Skip to Content

Supreme Court Announces New Test for Discipline of Off-Campus, Online Speech

K-12 Education

Today, the U.S. Supreme Court issued its first opinion addressing a public school’s ability to discipline a student for off-campus, online speech. The 8-1 majority opinion in Mahanoy Area School District v. B.L., authored by Justice Breyer, joins the Tinker line of cases defining free speech rights for students and the limits of school district authority. Justice Thomas was the sole dissenter.

The majority opinion provides what might be described as a “Tinker plus” standard for school regulation of student off-campus, online speech. As the concurrence authored by Justice Alito and joined by Justice Gorsuch recognizes, the contours of the “plus” are not entirely clear. Based on our initial review and until lower courts provide more clarification, schools should consider whether off-campus online speech is protected speech. If it is, the school should consider whether three new “features” outlined by the court limit regulating the speech. Although the word “nexus” does not appear anywhere in the decision, many of the features are similar to those courts have applied when using a nexus test. If regulation is appropriate despite the unique features for off-campus online speech, the school should then apply the Tinker “substantial disruption” and “invasion of rights of others” standards to determine if consequences can be imposed.


As we previously reported on our Title IX Insights blog:

Mahanoy involves a profanity-laden Snapchat tirade by a Pennsylvania high school cheerleader. Upon learning that she did not make varsity cheerleading, the student, B.L., posted a picture of herself on the Snapchat app with the text “f— school f— softball f— cheer f— everything.” It was a Saturday, and she was off-campus and not at a supervised school event. B.L.’s school suspended her from the junior varsity cheer team. It cited the impact that her conduct could have on the cheer coaches’ ability to maintain respect and order on the team and the confidence and trust of B.L. by other cheerleaders on the team. 

The highest federal appellate court for Pennsylvania, the Third Circuit Court of Appeals, decided that the school had impermissibly disciplined B.L. for her speech. Significantly, it held that the seminal case addressing First Amendment rights of students in school—Tinker v. Des Moines Independent Community School Districtdoes not apply to off-campus student speech. Of course, schools have been applying the Tinker’s “substantial and material disruption” and “invasion of rights of others” standards for decades. Understandably, the Third Circuit’s decision sent shockwaves through the educational community. The court did leave the door open for schools to discipline speech of students participating in extracurricular activities through a waiver. But it found that B.L.’s speech did not violate the terms of any athletic code she signed.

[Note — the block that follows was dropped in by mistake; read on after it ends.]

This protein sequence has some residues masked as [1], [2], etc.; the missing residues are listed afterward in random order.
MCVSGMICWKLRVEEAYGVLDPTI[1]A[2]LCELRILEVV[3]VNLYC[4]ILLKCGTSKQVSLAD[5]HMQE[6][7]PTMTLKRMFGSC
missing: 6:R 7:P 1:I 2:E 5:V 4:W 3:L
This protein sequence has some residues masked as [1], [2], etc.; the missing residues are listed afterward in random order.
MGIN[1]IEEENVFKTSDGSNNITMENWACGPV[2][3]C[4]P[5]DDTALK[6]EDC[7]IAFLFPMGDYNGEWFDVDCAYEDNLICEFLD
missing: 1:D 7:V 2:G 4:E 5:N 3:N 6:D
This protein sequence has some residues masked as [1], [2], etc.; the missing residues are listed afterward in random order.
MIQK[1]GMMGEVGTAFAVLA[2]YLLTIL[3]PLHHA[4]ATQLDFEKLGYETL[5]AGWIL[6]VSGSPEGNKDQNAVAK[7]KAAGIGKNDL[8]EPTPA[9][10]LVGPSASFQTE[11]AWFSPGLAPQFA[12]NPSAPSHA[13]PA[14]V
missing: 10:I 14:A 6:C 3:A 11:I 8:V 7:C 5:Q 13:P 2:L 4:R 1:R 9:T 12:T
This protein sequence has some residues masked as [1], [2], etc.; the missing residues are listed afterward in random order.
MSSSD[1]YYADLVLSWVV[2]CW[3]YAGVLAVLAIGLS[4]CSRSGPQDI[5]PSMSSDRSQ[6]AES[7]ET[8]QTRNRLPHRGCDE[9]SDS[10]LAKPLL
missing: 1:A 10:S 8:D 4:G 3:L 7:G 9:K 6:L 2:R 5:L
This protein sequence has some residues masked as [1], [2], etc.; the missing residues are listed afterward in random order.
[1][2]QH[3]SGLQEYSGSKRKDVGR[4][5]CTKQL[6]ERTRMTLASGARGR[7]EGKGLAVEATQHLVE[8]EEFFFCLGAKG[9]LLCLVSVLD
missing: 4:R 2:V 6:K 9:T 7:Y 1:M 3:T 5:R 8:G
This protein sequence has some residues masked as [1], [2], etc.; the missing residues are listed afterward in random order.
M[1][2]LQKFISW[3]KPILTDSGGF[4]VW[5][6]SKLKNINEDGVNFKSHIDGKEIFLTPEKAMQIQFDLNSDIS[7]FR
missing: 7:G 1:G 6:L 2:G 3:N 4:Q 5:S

Off-Campus, Online Speech is Not Off Limits

The Supreme Court disagreed with the Third Circuit, holding that the special characteristics that justify limiting student speech in Tinker do not always disappear when that speech takes place off-campus. The Court provided examples of speech that could be sufficient to invite school consequences:

[S]everal types of off-campus behavior . . . may call for school regulation. These include serious or severe bullying or harassment targeting particular individuals; threats aimed at teachers or other students; the failure to follow rules concerning lessons, the writing of papers, the use of computers, or participation in other online school activities; and breaches of school security devices.

But the Court was not willing to call that list absolute. “Particularly given the advent of computer-based learning, we hesitate to determine precisely which of many school-related off-campus activities belong on such a list.”